But instead of just tackling the symptoms, we get to the underlying causes. We do the hard work to look at actual research and the specific habits that drive inclusivity and innovation. It’s this checklist of specific actions that make the biggest difference in helping people turn goals that can be intangible and abstract (e.g. be a more supportive manager or improve diversity) into something that people can actually do.

For example, research shows that women often don’t get picked for stretch assignments or get given as much constructive feedback — what you think of as being considerate may actually be an assumption that is holding back someone’s career. So we have a habit: doesn’t make assumptions about who would be interested in a promotion or a stretch assignment. Often people will come to that one and realise that they’ve been underestimating people, and that’s enough for them to change their behaviour. Other behaviours are harder to be aware of, and that’s where we help people get specific feedback.

Which tips would you recommend to your colleagues in your industry to help them to thrive and not “burn out”?

First and most important, trust your people to do their jobs. If you have your hands in everything, you’ll constrain your growth and probably make your team miserable.

Second, the brain needs breaks, so take time away from work and you’ll be more effective — this means weekends, parts of the day and also holiday. This will help you build a sustainable business. If you can take a holiday where you completely disconnect, you’ve set up good systems and empowered your team. This is the only way you can focus on the big picture and actually scale a business.

Third, seek out people who will be honest with you, so you can get genuine feedback — and be open to receiving it.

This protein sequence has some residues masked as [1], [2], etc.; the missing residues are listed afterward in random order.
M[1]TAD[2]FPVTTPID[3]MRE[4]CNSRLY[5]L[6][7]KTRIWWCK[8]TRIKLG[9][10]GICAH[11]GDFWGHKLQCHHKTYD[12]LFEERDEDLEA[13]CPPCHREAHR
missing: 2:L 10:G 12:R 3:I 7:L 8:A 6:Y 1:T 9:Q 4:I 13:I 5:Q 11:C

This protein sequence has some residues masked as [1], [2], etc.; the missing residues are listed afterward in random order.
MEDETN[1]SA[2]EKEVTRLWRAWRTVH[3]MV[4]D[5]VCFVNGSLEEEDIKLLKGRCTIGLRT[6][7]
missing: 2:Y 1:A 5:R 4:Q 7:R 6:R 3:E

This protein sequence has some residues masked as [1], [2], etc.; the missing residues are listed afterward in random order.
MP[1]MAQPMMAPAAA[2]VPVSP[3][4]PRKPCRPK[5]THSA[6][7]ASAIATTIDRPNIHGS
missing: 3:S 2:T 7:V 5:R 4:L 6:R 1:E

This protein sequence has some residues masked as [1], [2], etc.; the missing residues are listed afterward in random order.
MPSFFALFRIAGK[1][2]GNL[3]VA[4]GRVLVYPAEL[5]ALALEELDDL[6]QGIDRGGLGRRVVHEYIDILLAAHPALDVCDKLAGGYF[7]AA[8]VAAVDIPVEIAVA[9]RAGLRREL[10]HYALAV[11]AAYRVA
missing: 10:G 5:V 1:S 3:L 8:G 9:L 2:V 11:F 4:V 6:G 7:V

Finally, model the behaviour you want to see — if you don’t want a long hours culture, don’t work long hours. If you want collaboration, share your unfinished work and invite feedback on it.

None of us are able to achieve success without some help along the way. Is there a particular person who you are grateful towards who helped get you to where you are? Can you share a story?

Early in my career I was fortunate to be surrounded by quite a few brilliant women in leadership roles and I know that had an impact on how I perceived the possibilities for my own career. One person in particular, Natalie Anderson, the leader of the team I was on in my first strategic role, really shaped how I try to lead and manage.

One thing she said to another manager that really stuck with me was to ‘ask your direct reports questions that you genuinely want to know the answers to’ — this perfectly encapsulates why I looked forward to having her pop drop by my office. I knew that she was never trying to catch me out or check up on me — instead she was going to ask me a meaty question that would give me a chance to think deeply about something and present my perspective. She also let me make the mistakes I needed to make, and long after I left her team, continued to advocate for me.

Thanks to this early influence I try to be sure I show my team how much I trust them, respect their decisions and give them the space to do what they need to do. To this day I still sometimes ask myself…what would Natalie do?

When I had the opportunity to do something with the Honeycomb IP, my first instinct was to find someone to buy it so I could continue my job with the salary and security that came with it. Thankfully I had dinner with another mentor of mine, Bill Hughes, who asked me a question I had no answer for: ‘if you believe in it, why wouldn’t you do it yourself?’

Ok thank you for all that. Now let’s shift to the main focus of this interview. Approximately how many users or subscribers does your app or software currently have? Can you share with our readers three of the main steps you’ve taken to build such a large community?

We’ve purposely kept the team small, avoided investment, limited our client list and focused on measuring the impact on our community of users. That has allowed us to do meaningful research in collaboration with our partner customers without the pressure of selling as many licenses as quickly as possible. Our priority is to ensure everything has a solid evidence base, and that we are measuring both the intended and unintended consequences of the Honeycomb.

We’ve had demand to open up an individual user purchase option so people whose companies haven’t bought it yet can get their own Honeycomb — we think that will help us get to the next plateau (we prefer plateaus to hockey sticks at The Honeycomb Works). Because people using the Honeycomb can ask other people for feedback and the average person asks five people, we see it as a way to multiply our users once we make a few tweaks to the journey for reviewers.